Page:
I got lots of cheers from the Bay Birds at the Vista Point aid station and sailed back across the bridge. The race was fairly uneventful for a while. I bombed down the long Lincoln hill while chatting with some guy from Minnesota. A quick glance at my watch showing 6:15 pace made me reel it in, but then passing through the Impala water stop at mile 11 got me so pumped up that I sped up again. Oops. The race then cut across 27th Ave where the traffic course redirection crap started. I was with a group of three guys who got redirected onto 26th Ave to run to the park. The problem, though, was that the course marshals who were supposed to be directing us didn’t do too great of a job. At one point there was a meter maid cart parked in the middle of 26th so it appeared that we couldn’t go through. The guys in front of me looked around confusedly at the course marshal, and she looked around confusedly before pointing us past the cart.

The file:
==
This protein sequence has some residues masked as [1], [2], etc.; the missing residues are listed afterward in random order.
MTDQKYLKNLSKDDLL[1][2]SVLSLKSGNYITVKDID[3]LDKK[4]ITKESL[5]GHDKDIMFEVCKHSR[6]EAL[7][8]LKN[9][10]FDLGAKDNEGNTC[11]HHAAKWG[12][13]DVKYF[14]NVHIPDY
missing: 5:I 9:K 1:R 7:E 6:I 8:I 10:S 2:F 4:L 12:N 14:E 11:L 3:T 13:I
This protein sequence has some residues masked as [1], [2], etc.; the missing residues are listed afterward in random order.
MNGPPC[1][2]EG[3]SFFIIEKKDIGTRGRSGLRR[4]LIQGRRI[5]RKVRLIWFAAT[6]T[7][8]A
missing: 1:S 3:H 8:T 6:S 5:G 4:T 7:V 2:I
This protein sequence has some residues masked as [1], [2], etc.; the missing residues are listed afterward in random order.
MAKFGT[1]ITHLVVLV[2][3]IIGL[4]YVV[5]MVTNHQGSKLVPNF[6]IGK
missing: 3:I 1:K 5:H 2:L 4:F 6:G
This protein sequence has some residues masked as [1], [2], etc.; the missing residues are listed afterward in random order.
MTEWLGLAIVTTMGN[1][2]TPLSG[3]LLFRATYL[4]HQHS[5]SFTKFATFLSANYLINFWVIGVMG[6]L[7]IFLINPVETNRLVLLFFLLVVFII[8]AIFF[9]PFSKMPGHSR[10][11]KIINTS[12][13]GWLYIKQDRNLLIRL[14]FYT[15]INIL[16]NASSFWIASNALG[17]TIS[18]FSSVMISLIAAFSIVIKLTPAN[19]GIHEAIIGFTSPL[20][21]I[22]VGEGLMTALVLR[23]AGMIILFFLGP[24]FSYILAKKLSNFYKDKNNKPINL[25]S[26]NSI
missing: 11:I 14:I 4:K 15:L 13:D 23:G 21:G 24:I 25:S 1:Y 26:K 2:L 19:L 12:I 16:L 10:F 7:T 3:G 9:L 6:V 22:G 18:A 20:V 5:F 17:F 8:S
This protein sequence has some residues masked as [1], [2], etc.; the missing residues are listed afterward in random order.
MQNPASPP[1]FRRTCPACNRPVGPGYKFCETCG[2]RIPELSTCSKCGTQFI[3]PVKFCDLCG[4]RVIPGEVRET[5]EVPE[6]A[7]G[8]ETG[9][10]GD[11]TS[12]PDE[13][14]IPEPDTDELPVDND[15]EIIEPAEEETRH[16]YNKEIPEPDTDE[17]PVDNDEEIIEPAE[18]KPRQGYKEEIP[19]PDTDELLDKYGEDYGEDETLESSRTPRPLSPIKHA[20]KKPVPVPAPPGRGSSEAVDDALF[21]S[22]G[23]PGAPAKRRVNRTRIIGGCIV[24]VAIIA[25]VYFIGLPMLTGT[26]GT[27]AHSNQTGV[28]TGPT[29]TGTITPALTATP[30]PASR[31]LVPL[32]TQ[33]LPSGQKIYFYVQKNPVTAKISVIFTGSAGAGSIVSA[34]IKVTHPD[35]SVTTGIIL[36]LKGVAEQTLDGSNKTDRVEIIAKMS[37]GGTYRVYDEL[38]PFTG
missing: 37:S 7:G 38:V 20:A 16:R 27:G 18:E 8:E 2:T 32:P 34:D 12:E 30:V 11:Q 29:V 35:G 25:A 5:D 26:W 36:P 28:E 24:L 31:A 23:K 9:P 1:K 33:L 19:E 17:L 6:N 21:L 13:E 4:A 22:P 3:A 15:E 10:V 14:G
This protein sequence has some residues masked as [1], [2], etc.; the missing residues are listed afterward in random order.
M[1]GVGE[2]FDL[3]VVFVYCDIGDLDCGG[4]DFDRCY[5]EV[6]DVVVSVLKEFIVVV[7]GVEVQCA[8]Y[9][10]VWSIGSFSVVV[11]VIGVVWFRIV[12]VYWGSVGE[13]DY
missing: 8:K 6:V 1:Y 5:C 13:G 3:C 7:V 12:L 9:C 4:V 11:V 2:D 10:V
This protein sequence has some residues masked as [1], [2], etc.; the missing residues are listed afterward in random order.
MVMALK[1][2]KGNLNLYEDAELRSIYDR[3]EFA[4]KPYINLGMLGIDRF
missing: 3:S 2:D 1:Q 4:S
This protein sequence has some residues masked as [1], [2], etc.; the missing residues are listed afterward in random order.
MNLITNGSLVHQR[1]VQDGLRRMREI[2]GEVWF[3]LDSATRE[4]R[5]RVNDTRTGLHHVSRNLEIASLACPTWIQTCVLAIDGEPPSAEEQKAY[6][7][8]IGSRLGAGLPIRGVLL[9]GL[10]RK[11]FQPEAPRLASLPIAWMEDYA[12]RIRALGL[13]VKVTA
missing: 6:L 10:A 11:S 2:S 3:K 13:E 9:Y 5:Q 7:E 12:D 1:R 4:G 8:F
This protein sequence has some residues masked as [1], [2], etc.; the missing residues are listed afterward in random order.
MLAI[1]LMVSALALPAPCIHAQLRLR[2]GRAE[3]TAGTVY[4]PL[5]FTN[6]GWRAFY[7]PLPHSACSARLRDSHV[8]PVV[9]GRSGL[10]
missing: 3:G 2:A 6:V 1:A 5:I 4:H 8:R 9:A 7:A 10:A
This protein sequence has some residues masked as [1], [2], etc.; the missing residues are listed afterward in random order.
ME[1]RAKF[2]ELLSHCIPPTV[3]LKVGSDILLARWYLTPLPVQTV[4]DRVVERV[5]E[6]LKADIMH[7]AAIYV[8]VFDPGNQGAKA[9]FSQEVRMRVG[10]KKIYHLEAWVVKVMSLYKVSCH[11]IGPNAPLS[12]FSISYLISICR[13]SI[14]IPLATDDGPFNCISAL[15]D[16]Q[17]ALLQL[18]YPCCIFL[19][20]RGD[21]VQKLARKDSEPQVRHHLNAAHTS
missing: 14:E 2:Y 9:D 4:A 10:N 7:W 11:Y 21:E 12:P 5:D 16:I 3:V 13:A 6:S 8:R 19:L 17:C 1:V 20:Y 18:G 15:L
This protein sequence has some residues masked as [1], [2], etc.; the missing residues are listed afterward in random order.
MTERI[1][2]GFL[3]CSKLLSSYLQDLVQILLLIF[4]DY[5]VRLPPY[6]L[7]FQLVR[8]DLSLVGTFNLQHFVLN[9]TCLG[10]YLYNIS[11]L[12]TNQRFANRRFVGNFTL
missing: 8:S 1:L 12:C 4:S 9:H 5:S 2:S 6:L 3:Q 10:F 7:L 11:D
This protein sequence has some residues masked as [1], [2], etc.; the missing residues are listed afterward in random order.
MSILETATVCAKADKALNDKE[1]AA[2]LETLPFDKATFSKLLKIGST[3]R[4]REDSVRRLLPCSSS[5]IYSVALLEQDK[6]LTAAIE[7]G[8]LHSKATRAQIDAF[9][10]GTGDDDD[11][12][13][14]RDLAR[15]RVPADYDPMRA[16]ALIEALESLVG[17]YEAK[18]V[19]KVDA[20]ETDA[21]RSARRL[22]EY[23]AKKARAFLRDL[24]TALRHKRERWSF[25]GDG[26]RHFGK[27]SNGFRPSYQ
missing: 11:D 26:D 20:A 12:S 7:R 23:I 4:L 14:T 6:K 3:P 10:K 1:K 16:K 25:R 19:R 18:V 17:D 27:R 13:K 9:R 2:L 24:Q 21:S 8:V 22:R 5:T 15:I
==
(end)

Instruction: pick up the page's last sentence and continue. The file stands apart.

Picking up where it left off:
My coach gave me a goal of getting to the half in 1:35 so I didn’t go out too hard. Because, believe it or not, I tend to do that sometimes. I hit the half in 1:31, so yeah, I went out too fast. But I was still feeling pretty fresh at that point. I thought running through Golden Gate Park would be a breeze because I know it so well, but that’s exactly what made it so boring and painful. I knew all the hills inside and out. I was running by myself for a good part. And I wanted it to be over. My pace slowed as I found my motivation drifting. Passing the First Half finish line was a big tease and the thought of stopping flickered through my head. It was just a training run, after all.